Advertisement

Concluding Remarks at the Second Annual Conference on Attribution and Personality Theory

  • Edward E. Jones
Conference paper
Part of the Recent Research in Psychology book series (PSYCHOLOGY)

Abstract

Although I was spared the task of preparing a paper for this conference, I have asked Dr. Zelen if I could have a few moments to make some general remarks. First, I would like to express my deep appreciation for the kind words that have been said about the various aspects of my career in social psychology. Since I have always considered myself a student of the role of vanity in human affairs, I can hardly pretend that such remarks were truly embarrassing. In fact, my own research on ingratiation should tell you that, since I have convinced myself that you have nothing to gain from me, I should be inclined to believe your kind words even though they are obviously not true.

Keywords

Depressive Affect Feeling State Professional Psychology Situational Selection Kind Word 
These keywords were added by machine and not by the authors. This process is experimental and the keywords may be updated as the learning algorithm improves.

Preview

Unable to display preview. Download preview PDF.

Unable to display preview. Download preview PDF.

References

  1. Berglas, S. (1986). The Three Faces of Self-Handicapping: Protective Self-Presentation, A Strategy for Self-Esteem Enhancement and a Character Disorder. Paper presented at the Second Attribution-Personality Theory Conference, California School of Professional Psychology, Los Angeles.Google Scholar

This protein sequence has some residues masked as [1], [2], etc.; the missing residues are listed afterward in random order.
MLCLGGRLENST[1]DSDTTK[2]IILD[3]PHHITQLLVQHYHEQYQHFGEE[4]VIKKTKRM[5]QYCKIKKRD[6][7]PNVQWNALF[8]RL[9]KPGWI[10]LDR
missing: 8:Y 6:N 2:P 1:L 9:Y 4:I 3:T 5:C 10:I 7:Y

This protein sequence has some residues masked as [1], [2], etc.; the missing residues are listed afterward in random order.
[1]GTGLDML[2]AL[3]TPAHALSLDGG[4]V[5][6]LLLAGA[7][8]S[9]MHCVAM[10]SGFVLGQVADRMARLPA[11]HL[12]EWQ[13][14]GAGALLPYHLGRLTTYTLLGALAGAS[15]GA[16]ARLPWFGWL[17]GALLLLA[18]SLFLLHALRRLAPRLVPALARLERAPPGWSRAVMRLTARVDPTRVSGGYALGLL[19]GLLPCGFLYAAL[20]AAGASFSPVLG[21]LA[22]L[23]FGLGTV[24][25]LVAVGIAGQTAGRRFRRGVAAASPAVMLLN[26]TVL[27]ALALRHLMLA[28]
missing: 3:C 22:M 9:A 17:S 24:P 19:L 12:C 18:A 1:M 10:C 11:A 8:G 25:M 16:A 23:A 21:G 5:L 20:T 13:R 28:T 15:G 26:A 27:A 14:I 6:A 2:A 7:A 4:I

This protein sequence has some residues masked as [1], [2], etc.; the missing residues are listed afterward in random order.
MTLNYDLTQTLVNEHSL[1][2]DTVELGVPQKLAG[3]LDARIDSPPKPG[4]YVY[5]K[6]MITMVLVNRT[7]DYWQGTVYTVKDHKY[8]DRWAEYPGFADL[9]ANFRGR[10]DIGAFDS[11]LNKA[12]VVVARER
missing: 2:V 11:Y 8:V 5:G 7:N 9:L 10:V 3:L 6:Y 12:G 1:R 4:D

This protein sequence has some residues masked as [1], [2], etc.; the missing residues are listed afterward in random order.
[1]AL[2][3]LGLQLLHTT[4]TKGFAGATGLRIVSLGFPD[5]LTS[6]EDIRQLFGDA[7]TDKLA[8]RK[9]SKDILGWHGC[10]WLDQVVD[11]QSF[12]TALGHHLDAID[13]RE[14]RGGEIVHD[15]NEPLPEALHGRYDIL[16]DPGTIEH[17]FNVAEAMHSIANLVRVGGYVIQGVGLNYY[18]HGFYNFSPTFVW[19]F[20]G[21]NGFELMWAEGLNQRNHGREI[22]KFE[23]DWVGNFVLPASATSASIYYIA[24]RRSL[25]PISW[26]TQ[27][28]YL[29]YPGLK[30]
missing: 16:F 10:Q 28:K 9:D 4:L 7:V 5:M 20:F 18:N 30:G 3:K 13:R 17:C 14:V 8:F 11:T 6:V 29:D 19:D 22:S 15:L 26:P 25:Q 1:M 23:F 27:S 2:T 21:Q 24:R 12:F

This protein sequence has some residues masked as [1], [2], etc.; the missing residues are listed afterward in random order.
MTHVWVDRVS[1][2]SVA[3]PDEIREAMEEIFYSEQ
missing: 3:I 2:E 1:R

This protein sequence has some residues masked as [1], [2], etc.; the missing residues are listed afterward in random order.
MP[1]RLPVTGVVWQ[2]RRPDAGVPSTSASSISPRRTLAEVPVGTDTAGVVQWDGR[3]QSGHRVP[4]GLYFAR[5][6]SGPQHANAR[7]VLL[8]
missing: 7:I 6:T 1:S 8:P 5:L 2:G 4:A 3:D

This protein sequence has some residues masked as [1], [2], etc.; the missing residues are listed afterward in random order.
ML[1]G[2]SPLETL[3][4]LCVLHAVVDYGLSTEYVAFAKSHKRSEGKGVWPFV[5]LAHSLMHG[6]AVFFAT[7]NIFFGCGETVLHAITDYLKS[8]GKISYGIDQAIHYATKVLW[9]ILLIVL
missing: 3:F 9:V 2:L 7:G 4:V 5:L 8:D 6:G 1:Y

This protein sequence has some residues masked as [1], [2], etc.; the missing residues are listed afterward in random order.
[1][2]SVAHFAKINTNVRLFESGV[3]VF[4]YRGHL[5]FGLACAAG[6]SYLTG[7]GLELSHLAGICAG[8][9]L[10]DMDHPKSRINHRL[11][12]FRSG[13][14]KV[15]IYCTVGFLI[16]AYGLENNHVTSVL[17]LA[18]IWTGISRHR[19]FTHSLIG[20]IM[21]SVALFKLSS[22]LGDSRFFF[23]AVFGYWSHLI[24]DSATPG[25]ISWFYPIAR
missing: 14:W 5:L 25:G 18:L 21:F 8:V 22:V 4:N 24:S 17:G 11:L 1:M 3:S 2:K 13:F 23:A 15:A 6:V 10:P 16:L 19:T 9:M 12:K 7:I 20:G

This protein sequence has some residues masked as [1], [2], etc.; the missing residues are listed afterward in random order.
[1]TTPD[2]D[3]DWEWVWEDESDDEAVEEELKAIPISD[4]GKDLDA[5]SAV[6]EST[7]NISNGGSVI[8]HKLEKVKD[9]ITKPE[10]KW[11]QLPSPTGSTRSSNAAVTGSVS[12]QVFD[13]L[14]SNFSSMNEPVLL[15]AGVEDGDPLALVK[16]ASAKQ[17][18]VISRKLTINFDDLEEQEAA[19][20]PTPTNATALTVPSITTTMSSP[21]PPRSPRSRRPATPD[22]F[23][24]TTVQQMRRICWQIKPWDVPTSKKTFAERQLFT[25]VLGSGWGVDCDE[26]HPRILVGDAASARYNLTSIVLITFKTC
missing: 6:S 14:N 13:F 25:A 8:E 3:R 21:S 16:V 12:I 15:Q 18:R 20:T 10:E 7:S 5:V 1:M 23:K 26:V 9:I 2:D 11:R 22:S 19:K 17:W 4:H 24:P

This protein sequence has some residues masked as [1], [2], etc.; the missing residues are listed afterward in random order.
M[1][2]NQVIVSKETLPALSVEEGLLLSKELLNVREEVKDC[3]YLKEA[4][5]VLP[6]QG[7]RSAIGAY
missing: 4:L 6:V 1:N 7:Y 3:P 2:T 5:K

2. Berglas, S. and Jones, E. E. (1978). Drug choice as a self-handicapping strategy in response to noncontingent success. Journal of Personality and Social Psychology, 36, 495–517.CrossRefGoogle Scholar
  3. Jones, E. E. and Pittman, T. S. (1978). Toward a general theory of strategic self-presentation. In J. Suls (Ed.), Psychological perspectives on the self (Vol. 1 ). Hillsdale, NJ: Erlbaum.Google Scholar
  4. Jones, E. E. and Rhodewalt, F. (1982). A self-handicapping scale. Available from the authors. (Dept. of Psychology, Princeton University or Dept. of Psychology, University of Virginia, respectively).Google Scholar
  5. Jones, E. E., Wood, G. and Quattrone, G. (1981). Perceived variability of personality characteristics in in-groups and out-groups: The role of knowledge and evaluation. Personality and Social Psychology Bulletin, 7, 523–528.CrossRefGoogle Scholar
  6. Kolditz, T. A. and Arkin, R. M. (1982). An impression management of the self-handicapping strategy. Journal of Personality and Social Psychology, 43, 492–502.CrossRefGoogle Scholar
  7. Rhodewalt, F., Saltzman, A. T. and Wittmer, J. (1984). Self-handicapping among competitive athletes. The role of practice in self-esteem protection. Basic and Applied Social Psychology, 5, 197–210.CrossRefGoogle Scholar
  8. Weary, G. (1986). Depression and Self-Presentation. Paper presented at the Second Attribution-Personality Theory Conference, California School of Professional Psychology, Los Angeles.Google Scholar

Copyright information

© Springer-Verlag New York Inc. 1988

Authors and Affiliations

  • Edward E. Jones
    • 1
  1. 1.Princeton UniversityUSA

Personalised recommendations